Master's Theses

Date of Award

Spring 1947

Degree Name

Master of Science (MS)

Department

Biology

Advisor

Dr. F. W. Albertson

Abstract

Short grass pastures vary in their ability to produce forage for livestock consumption. One of the reasons for this difference is a variation in the degree of utilization in past years. Forage production of short grass ranges has been reduced to about one-half after only a few decades of improper grazing; therefore the problem of proper utilization is becoming more important every year (Forest Service, 1936). When the settlers first came to western Kansas they found an almost complete cover of native vegetation and during the first few years only a small portion of the range land was cultivated. With the coming of the dry land farmer., however., a large percentage of the native prairie was broken. A recent survey shows that in the Great Plains Region there are about 17 million acres of range land as compared to approximately 11 million acre s of crop land (Great Plains Committee., 1936). Many operators were unable to adjust their livestock programs to the range lands that were diminishing in area and yield. Some have reduced their stocking rate so much that it has resulted in their pastures being undergrazed. The major portion of the operators., however, have retained too many animal units on their pastures., which has produced some badly overgrazed grasslands.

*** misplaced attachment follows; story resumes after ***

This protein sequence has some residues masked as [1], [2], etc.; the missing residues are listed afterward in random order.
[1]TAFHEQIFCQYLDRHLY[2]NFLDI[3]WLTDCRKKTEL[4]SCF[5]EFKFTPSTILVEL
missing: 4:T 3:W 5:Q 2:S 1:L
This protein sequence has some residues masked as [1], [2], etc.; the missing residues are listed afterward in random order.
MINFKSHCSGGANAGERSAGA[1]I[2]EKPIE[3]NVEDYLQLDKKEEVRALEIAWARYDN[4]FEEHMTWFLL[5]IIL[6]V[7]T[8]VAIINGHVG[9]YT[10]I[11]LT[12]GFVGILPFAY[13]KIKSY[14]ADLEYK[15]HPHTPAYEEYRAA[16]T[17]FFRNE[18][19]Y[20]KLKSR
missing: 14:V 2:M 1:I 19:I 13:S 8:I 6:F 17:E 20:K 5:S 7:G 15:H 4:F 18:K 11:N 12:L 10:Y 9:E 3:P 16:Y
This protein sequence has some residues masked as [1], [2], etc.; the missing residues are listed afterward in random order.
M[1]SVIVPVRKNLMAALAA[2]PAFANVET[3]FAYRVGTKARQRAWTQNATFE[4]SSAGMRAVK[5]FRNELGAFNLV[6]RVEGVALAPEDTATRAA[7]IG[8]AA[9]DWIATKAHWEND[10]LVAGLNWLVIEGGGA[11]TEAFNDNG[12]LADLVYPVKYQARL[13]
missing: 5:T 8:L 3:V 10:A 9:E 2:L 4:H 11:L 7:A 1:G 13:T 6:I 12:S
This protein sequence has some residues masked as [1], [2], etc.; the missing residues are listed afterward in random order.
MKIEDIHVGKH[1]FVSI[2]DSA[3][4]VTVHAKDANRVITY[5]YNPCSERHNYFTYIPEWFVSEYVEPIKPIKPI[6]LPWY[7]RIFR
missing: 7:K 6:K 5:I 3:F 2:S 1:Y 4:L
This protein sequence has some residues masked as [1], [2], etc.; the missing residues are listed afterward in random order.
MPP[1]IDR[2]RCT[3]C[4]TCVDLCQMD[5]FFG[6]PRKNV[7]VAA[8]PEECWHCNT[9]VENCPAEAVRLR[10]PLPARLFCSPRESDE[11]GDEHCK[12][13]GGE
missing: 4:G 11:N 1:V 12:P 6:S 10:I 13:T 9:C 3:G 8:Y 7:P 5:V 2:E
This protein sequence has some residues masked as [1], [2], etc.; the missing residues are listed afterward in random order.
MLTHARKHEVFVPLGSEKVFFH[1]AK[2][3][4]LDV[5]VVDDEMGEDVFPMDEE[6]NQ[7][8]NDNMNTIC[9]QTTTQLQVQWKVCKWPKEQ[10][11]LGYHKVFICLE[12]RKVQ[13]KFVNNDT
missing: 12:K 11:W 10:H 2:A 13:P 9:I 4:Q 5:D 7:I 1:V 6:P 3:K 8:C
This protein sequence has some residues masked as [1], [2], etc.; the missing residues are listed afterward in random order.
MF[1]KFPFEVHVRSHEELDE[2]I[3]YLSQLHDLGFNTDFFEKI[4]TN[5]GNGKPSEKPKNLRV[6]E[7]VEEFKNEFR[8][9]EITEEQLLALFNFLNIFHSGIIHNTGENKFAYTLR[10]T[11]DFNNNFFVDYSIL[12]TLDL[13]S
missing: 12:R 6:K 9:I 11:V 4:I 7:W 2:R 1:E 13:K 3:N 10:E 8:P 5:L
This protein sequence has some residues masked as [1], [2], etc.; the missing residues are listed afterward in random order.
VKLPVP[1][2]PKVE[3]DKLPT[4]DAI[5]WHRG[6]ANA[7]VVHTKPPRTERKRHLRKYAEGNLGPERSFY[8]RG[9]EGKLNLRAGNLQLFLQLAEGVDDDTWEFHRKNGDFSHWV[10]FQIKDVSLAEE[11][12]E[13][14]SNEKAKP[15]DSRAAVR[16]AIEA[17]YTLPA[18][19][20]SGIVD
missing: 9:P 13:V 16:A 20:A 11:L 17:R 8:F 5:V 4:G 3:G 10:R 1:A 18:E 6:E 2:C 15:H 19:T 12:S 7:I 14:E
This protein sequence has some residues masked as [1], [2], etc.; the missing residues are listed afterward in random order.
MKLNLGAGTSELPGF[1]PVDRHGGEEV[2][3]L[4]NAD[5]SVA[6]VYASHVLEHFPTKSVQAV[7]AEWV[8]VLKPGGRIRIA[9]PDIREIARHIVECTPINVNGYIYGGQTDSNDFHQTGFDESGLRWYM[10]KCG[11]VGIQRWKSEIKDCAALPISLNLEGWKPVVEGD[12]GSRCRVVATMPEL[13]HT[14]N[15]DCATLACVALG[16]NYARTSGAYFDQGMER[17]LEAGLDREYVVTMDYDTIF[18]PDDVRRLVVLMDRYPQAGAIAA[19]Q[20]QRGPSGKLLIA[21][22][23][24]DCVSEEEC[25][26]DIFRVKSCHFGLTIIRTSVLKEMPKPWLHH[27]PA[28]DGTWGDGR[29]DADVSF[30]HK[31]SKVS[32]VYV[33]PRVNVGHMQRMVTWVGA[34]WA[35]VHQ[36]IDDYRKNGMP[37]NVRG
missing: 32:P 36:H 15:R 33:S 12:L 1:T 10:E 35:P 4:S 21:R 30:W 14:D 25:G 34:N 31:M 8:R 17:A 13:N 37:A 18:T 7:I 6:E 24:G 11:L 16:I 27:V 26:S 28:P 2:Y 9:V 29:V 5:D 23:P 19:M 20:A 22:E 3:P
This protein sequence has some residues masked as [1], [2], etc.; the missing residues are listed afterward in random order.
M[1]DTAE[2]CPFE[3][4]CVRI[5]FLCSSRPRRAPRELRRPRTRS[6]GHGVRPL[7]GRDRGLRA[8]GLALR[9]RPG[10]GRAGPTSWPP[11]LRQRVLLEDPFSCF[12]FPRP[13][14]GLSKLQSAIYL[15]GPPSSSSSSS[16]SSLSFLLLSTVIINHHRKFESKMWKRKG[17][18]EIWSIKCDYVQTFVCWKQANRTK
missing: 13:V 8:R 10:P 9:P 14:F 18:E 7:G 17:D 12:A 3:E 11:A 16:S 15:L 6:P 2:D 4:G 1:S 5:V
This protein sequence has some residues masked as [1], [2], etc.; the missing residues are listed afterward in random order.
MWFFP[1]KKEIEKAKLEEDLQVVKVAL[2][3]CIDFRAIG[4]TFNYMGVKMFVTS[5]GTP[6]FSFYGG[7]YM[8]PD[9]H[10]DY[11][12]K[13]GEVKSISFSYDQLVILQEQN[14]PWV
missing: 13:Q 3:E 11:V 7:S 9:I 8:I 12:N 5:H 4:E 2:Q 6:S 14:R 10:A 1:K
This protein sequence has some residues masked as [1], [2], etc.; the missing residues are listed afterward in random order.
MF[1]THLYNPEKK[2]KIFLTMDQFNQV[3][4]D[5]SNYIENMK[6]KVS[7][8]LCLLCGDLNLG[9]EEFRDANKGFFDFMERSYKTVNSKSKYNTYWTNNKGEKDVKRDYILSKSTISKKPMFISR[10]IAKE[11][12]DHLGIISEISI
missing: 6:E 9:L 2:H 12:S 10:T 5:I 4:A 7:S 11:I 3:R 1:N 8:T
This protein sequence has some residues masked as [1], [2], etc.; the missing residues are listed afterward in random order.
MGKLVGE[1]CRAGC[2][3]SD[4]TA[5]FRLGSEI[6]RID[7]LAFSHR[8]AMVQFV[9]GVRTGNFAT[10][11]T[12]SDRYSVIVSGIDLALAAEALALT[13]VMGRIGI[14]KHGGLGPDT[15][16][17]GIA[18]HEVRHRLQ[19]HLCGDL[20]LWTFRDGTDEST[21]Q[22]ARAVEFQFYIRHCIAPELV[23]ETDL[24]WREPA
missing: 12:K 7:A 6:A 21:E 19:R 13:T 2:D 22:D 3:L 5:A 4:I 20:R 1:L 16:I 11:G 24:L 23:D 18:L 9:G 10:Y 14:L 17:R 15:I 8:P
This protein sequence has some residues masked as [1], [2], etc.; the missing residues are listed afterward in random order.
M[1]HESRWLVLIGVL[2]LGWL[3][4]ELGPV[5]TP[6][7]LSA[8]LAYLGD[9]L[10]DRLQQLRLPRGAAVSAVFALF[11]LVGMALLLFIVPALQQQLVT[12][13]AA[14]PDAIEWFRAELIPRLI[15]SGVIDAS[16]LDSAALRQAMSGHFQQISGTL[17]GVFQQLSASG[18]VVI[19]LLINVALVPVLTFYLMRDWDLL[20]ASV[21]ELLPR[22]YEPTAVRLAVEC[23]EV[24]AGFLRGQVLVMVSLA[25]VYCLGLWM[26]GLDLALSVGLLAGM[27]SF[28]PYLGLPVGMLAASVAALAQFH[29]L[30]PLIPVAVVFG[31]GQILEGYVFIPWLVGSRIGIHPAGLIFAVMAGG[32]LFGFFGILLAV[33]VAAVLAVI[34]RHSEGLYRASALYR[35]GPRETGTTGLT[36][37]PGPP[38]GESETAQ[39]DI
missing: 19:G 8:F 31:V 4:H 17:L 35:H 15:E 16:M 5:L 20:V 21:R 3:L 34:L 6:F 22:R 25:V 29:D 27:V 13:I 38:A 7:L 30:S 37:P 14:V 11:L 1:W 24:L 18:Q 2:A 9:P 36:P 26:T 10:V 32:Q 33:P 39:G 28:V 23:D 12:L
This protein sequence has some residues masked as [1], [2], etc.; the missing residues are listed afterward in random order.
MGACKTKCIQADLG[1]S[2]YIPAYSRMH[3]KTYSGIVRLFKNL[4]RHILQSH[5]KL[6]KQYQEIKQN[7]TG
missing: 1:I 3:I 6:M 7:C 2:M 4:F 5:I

Rights

Copyright 1947 Gerald W. Tomanek

Comments

Notice: This material may be protected by copyright law (Title 17 U.S. Code).

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